Research Papers

An Improved Mixing-Plane Method for Analyzing Steady Flow Through Multiple-Blade-Row Turbomachines

[+] Author and Article Information
Ding Xi Wang

Siemens Industrial Turbomachinery Ltd.,
Waterside South,
Lincoln LN5 7FD, UK
e-mail: dingxi.wang@siemens.com

Contributed by the International Gas Turbine Institute (IGTI) of ASME for publication in the JOURNAL OF TURBOMACHINERY. Manuscript received May 28, 2013; final manuscript received November 19, 2013; published online January 31, 2014. Assoc. Editor: John Clark.

J. Turbomach 136(8), 081003 (Jan 31, 2014) (9 pages) Paper No: TURBO-13-1085; doi: 10.1115/1.4026170 History: Received May 28, 2013; Revised November 19, 2013

Presented in this paper is an improved method for dealing with a mixing plane that exists between computational domains of two adjacent blade rows of a multiple-blade-row turbomachine. The method makes use of the semidiscrete flow equation updating scheme to convert flux differences across an interrow interface to conservative flow variable incrementals then to characteristic variable perturbations. Therefore, the proposed method bears more physics and is much more robust than any known method of its kind. As a result, reverse flow can be accommodated by this method naturally without any special treatment. Two existing methods are also included to provide a clear illustration of the differences and advantages of the new method. Two numerical test cases using a transonic compressor stage are presented to investigate the robustness of the new method and its influence on solution convergence, accuracy, and time cost in comparison with the two existing methods.

Copyright © 2014 by ASME
Your Session has timed out. Please sign back in to continue.


Denton, J. D., “The Calculation of Three-Dimensional Viscous Flow Through Multistage Turbomachines,” ASME J. Turbomach., 114, pp. 18–26. [CrossRef]
Giles, M., 1991, “UNSFLO: A Numerical Method for the Calculation of Unsteady Flow in Turbomachinery,” MIT Gas Turbine Laborotory, Cambridge, MA, GTL Report No. 205.
Chima, R. V., 1998, “Calculation of Multistage Turbomachinery Using Steady Characteristic Boundary Conditions,” AIAA Paper No. 98-0968. [CrossRef]
Holmes, D. G., 2008, “Mixing Planes Revisited: A Steady Mixing Plane Approach Designed to Combine High Levels of Conservation and Robustness,” ASME Paper No. GT2008-51296. [CrossRef]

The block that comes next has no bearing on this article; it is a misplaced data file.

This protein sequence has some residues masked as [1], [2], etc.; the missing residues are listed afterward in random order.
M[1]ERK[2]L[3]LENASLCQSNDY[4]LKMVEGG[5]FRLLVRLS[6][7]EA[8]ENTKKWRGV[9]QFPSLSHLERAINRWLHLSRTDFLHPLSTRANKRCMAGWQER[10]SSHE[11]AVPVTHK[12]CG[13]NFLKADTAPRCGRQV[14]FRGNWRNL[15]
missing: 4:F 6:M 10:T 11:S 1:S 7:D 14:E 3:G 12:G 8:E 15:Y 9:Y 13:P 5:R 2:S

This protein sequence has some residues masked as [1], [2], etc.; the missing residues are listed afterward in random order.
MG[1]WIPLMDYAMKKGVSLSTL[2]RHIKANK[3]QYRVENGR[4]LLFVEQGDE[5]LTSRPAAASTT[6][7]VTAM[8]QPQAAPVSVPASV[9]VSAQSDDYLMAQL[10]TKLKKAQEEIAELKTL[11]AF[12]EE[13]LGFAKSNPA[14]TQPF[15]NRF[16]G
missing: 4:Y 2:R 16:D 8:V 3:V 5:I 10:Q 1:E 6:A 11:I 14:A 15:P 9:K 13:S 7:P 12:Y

Moraga, F. J., Vysohlid, M., Smelova, N., Mistry, H., Atheya, S., Kanakala, V., 2012, “A Flux-Conservation Mixing Plane Algorithm For Multiphase Non-Equilibrium Steam models,” ASME Paper No. GT2012-68660. [CrossRef]
Fritsch, G., and Giles, M. B., 1995, “An Asymptotic Analysis of Mixing Loss,” ASME J. Turbomach., 117, pp. 367–374. [CrossRef]
Pullan, G., 2006, “Secondary Flows and Loss Caused by Blade Row Interaction in a Turbine Stage,” ASME J. Turbomach., 128, pp. 484–491, July 2006. [CrossRef]
Giles, M., 1988, “Non-Reflecting Boundary Conditions for the Euler Equations,” CFDL-TR-88-1.
Spalart, P., and Allmaras, S., 1992, “A One-Equation Turbulence Model for Aerodynamic Flows,” AIAA Paper No. 92-0439. [CrossRef]
Jameson, A., Schmidt, W., and Turkel, E., 1981, “Numerical Solution of the Euler Equations by Finite Volume Methods Using Runge–Kutta Time-Stepping Schemes,” AIAA 14th Fluid and Plasma Dynamic Conference, Palo Alto, CA, June 23–25, AIAA Paper No. 81-1259. [CrossRef]
Reid, L., and Moore, R. D., 1978, “Performance of Single-Stage Axial-Flow Transonic Compressor With Rotor and Stator Aspect Ratios of 1.19 and 1.26, Respectively, and With Design Pressure Ratio of 1.82,” NASA Technical Paper 1338.


Grahic Jump Location
Fig. 1

Schematic of an artificial interface between a rotor and a stator (left) and the virtual control volume formed by displacing two adjacent domains (right)

Grahic Jump Location
Fig. 2

Blade to blade view of the computational domain at the midspan

Grahic Jump Location
Fig. 3

Meridional view of the computational domain

Grahic Jump Location
Fig. 4

Average residual history of the energy equation at a near peak efficiency

Grahic Jump Location
Fig. 5

Convergence history of inlet mass flow rate and the compressor adiabatic efficiency at a near peak efficiency point

Grahic Jump Location
Fig. 6

Streamwise distribution of mass averaged entropy at a near peak efficiency

Grahic Jump Location
Fig. 7

Mach number contours at the midspan of the compressor (solution from the new method, and the other two methods give identical results that are not provided to avoid redundancy)

Grahic Jump Location
Fig. 8

Pressure ratio variation against mass flow rate at the compressor design speed

Grahic Jump Location
Fig. 9

Adiabatic efficiency variation against pressure ratio at the compressor design speed

Grahic Jump Location
Fig. 10

Average residual history of the energy equation for the reverse flow case

Grahic Jump Location
Fig. 11

Convergence history of inlet/outlet mass flow rate and adiabatic efficiency for the reverse flow case

Grahic Jump Location
Fig. 12

Axial velocity contours and streamlines on a meridional plane for the reverse flow case

Grahic Jump Location
Fig. 13

Total temperature contours at the stator inlet plane for the reverse flow case

Grahic Jump Location
Fig. 14

Total temperature (in the stationary frame of reference) contours at 98% span for the reverse flow case

Grahic Jump Location
Fig. 15

Entropy contours at 98% span for the reverse flow case



Some tools below are only available to our subscribers or users with an online account.

Related Content

Customize your page view by dragging and repositioning the boxes below.

Related Journal Articles
Related eBook Content
Topic Collections

Sorry! You do not have access to this content. For assistance or to subscribe, please contact us:

  • TELEPHONE: 1-800-843-2763 (Toll-free in the USA)
  • EMAIL: asmedigitalcollection@asme.org
Sign In